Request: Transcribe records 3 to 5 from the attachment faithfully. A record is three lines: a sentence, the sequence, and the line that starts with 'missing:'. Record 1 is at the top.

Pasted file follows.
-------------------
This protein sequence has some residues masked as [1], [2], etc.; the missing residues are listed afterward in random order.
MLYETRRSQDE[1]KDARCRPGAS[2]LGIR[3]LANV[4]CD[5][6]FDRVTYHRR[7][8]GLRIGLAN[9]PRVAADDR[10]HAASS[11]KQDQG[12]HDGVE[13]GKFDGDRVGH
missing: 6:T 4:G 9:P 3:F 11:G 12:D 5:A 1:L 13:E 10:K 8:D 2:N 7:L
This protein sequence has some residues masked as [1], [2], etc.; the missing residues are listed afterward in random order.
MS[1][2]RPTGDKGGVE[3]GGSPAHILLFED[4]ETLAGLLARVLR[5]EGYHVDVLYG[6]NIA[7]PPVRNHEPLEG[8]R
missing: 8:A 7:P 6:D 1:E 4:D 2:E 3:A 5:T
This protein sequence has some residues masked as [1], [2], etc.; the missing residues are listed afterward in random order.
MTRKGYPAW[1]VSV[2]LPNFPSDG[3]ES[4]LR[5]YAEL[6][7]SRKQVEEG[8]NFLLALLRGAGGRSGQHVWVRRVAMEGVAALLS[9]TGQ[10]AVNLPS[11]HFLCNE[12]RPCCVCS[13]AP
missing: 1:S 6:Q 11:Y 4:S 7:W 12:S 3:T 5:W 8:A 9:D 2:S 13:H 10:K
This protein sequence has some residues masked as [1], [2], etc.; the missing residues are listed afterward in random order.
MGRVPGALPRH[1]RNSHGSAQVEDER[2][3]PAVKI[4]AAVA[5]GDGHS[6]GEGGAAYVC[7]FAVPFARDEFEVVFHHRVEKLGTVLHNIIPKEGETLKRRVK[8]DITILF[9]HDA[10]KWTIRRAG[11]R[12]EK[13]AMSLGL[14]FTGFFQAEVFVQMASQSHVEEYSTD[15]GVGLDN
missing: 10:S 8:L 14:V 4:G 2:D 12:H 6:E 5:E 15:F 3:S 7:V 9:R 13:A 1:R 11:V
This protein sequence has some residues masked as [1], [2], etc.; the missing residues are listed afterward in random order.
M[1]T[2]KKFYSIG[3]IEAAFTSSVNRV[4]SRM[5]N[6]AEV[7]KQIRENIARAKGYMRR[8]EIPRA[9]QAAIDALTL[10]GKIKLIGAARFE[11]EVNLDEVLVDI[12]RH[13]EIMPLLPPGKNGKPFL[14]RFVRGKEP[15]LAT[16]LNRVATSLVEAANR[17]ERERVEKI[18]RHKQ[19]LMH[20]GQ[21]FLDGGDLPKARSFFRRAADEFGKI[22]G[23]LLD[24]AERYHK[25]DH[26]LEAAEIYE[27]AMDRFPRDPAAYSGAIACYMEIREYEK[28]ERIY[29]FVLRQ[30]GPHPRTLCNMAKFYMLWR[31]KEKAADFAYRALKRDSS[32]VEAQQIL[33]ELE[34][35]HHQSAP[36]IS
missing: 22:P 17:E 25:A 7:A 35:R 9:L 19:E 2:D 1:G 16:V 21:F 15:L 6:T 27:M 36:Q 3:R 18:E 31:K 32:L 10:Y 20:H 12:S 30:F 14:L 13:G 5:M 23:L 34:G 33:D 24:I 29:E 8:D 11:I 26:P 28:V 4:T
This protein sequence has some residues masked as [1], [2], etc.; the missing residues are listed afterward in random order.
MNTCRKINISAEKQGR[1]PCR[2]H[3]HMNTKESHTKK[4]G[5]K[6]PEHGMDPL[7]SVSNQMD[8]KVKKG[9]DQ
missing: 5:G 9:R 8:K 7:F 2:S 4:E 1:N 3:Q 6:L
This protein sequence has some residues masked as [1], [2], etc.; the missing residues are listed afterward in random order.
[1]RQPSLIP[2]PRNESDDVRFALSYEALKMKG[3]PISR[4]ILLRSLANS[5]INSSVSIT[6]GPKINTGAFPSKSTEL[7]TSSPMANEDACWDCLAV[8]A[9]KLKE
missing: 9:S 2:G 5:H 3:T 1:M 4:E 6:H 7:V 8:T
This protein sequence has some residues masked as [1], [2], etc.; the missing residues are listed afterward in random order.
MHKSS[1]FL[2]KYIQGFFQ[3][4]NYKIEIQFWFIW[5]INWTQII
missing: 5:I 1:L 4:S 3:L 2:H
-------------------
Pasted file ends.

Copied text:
This protein sequence has some residues masked as [1], [2], etc.; the missing residues are listed afterward in random order.
MTRKGYPAW[1]VSV[2]LPNFPSDG[3]ES[4]LR[5]YAEL[6][7]SRKQVEEG[8]NFLLALLRGAGGRSGQHVWVRRVAMEGVAALLS[9]TGQ[10]AVNLPS[11]HFLCNE[12]RPCCVCS[13]AP
missing: 1:S 6:Q 11:Y 4:S 7:W 12:S 3:T 5:W 8:A 9:D 2:S 13:H 10:K
This protein sequence has some residues masked as [1], [2], etc.; the missing residues are listed afterward in random order.
MGRVPGALPRH[1]RNSHGSAQVEDER[2][3]PAVKI[4]AAVA[5]GDGHS[6]GEGGAAYVC[7]FAVPFARDEFEVVFHHRVEKLGTVLHNIIPKEGETLKRRVK[8]DITILF[9]HDA[10]KWTIRRAG[11]R[12]EK[13]AMSLGL[14]FTGFFQAEVFVQMASQSHVEEYSTD[15]GVGLDN
missing: 10:S 8:L 14:V 4:G 2:D 12:H 6:E 5:E 15:F 3:S 7:V 9:R 13:A 1:R 11:V
This protein sequence has some residues masked as [1], [2], etc.; the missing residues are listed afterward in random order.
M[1]T[2]KKFYSIG[3]IEAAFTSSVNRV[4]SRM[5]N[6]AEV[7]KQIRENIARAKGYMRR[8]EIPRA[9]QAAIDALTL[10]GKIKLIGAARFE[11]EVNLDEVLVDI[12]RH[13]EIMPLLPPGKNGKPFL[14]RFVRGKEP[15]LAT[16]LNRVATSLVEAANR[17]ERERVEKI[18]RHKQ[19]LMH[20]GQ[21]FLDGGDLPKARSFFRRAADEFGKI[22]G[23]LLD[24]AERYHK[25]DH[26]LEAAEIYE[27]AMDRFPRDPAAYSGAIACYMEIREYEK[28]ERIY[29]FVLRQ[30]GPHPRTLCNMAKFYMLWR[31]KEKAADFAYRALKRDSS[32]VEAQQIL[33]ELE[34][35]HHQSAP[36]IS
missing: 22:P 17:E 25:A 7:A 35:R 9:L 19:E 2:D 1:G 16:V 21:F 15:L 6:T 27:M 36:Q 3:R 18:E 31:K 32:L 10:Y 20:H 12:S 30:F 14:L 13:G 5:M 23:L 34:G 33:D 24:I 29:E 8:D 11:I 26:P 28:V 4:T